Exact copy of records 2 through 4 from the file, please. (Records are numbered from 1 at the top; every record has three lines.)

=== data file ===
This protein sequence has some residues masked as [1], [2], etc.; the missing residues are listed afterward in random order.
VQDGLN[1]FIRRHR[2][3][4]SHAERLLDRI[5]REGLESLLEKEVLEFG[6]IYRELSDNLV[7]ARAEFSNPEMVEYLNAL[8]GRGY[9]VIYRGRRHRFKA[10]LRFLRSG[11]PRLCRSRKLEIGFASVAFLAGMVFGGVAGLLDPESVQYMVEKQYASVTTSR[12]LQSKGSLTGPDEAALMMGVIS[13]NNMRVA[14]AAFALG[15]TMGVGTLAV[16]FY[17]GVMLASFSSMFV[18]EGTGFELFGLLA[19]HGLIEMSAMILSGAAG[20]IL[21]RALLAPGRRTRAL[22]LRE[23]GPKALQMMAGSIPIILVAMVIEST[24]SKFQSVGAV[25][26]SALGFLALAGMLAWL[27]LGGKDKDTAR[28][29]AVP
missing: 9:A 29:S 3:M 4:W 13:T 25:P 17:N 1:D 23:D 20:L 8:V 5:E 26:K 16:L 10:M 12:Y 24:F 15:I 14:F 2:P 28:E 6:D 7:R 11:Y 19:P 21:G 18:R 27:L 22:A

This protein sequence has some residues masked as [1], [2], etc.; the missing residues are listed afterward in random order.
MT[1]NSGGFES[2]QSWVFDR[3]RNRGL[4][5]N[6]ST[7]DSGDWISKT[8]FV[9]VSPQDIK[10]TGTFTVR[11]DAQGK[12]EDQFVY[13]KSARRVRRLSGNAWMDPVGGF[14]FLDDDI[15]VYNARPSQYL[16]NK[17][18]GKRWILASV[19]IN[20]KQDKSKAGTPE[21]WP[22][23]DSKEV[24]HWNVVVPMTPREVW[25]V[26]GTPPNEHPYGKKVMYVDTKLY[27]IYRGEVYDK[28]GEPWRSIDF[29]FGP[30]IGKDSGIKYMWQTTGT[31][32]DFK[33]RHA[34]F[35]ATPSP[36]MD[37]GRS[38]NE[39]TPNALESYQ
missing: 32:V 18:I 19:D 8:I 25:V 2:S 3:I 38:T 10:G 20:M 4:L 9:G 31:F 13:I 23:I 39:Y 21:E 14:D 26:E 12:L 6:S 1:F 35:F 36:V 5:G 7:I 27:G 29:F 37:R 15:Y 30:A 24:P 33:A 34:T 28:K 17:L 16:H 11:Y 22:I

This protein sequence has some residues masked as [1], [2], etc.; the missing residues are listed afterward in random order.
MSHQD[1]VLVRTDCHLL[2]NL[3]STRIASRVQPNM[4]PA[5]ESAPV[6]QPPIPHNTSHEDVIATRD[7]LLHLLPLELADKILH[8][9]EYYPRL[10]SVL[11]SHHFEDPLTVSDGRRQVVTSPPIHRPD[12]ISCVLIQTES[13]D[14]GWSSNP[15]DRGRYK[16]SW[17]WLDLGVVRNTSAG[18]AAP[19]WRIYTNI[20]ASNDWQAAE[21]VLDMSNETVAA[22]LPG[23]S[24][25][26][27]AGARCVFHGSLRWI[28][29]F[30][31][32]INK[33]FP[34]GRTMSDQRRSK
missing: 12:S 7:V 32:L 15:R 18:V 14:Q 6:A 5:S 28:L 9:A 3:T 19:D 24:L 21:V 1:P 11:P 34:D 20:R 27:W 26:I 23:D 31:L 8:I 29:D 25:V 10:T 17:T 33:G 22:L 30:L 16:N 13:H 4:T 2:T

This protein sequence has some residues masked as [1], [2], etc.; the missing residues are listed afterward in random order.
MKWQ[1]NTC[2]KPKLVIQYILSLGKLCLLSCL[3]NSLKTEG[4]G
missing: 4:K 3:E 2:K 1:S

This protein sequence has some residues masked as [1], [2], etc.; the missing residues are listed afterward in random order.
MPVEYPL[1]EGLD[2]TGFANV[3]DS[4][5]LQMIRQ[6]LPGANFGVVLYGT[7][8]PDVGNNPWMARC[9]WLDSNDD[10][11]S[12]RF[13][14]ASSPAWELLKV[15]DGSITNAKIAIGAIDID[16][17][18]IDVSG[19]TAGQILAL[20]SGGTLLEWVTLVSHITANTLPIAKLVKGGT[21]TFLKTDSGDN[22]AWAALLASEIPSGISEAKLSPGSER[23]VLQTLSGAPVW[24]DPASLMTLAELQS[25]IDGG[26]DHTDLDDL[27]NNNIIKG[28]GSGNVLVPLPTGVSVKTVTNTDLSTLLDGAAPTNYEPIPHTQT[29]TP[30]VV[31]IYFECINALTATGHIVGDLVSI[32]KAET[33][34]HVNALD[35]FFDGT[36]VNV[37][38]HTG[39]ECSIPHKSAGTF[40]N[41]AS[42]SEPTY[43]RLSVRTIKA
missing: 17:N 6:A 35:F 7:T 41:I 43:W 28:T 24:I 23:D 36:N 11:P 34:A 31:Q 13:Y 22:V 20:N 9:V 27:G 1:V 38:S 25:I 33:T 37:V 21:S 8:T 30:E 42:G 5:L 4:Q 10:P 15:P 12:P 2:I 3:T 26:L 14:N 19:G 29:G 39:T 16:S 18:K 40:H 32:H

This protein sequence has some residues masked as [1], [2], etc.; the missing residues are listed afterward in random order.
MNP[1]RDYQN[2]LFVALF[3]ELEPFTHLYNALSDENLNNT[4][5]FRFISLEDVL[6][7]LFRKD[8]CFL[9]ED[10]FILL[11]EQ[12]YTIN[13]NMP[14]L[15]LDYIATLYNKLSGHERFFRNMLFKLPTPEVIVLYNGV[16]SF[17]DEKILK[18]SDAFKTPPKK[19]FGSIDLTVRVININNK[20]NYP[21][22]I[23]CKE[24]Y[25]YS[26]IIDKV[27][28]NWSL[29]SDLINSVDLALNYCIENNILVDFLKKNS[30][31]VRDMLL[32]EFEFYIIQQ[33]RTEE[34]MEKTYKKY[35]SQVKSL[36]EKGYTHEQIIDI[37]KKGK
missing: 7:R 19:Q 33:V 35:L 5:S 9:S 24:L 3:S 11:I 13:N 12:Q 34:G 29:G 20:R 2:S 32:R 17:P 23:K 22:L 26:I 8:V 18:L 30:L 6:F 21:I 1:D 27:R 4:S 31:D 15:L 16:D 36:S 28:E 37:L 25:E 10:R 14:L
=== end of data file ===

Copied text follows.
This protein sequence has some residues masked as [1], [2], etc.; the missing residues are listed afterward in random order.
MT[1]NSGGFES[2]QSWVFDR[3]RNRGL[4][5]N[6]ST[7]DSGDWISKT[8]FV[9]VSPQDIK[10]TGTFTVR[11]DAQGK[12]EDQFVY[13]KSARRVRRLSGNAWMDPVGGF[14]FLDDDI[15]VYNARPSQYL[16]NK[17][18]GKRWILASV[19]IN[20]KQDKSKAGTPE[21]WP[22][23]DSKEV[24]HWNVVVPMTPREVW[25]V[26]GTPPNEHPYGKKVMYVDTKLY[27]IYRGEVYDK[28]GEPWRSIDF[29]FGP[30]IGKDSGIKYMWQTTGT[31][32]DFK[33]RHA[34]F[35]ATPSP[36]MD[37]GRS[38]NE[39]TPNALESYQ
missing: 32:V 18:I 19:D 8:I 25:V 2:S 3:I 38:T 10:G 20:M 4:L 9:G 31:F 13:I 23:I 39:Y 21:E 14:D 26:E 12:L 6:S 1:F 35:F 36:V 5:G 7:I 27:G 29:F 37:R 15:Y 30:A 24:P 33:A 34:T 28:K 17:L 16:H 11:Y 22:I

This protein sequence has some residues masked as [1], [2], etc.; the missing residues are listed afterward in random order.
MSHQD[1]VLVRTDCHLL[2]NL[3]STRIASRVQPNM[4]PA[5]ESAPV[6]QPPIPHNTSHEDVIATRD[7]LLHLLPLELADKILH[8][9]EYYPRL[10]SVL[11]SHHFEDPLTVSDGRRQVVTSPPIHRPD[12]ISCVLIQTES[13]D[14]GWSSNP[15]DRGRYK[16]SW[17]WLDLGVVRNTSAG[18]AAP[19]WRIYTNI[20]ASNDWQAAE[21]VLDMSNETVAA[22]LPG[23]S[24][25][26][27]AGARCVFHGSLRWI[28][29]F[30][31][32]INK[33]FP[34]GRTMSDQRRSK
missing: 12:S 7:V 32:L 15:R 18:V 14:Q 6:A 5:S 28:L 9:A 3:T 19:D 24:L 21:V 1:P 11:P 34:D 20:R 27:W 26:I 23:D 31:L 8:I 29:D 25:V 10:T 17:T 33:G 22:L 30:L 16:N 13:H 4:T 2:T

This protein sequence has some residues masked as [1], [2], etc.; the missing residues are listed afterward in random order.
MKWQ[1]NTC[2]KPKLVIQYILSLGKLCLLSCL[3]NSLKTEG[4]G
missing: 4:K 3:E 2:K 1:S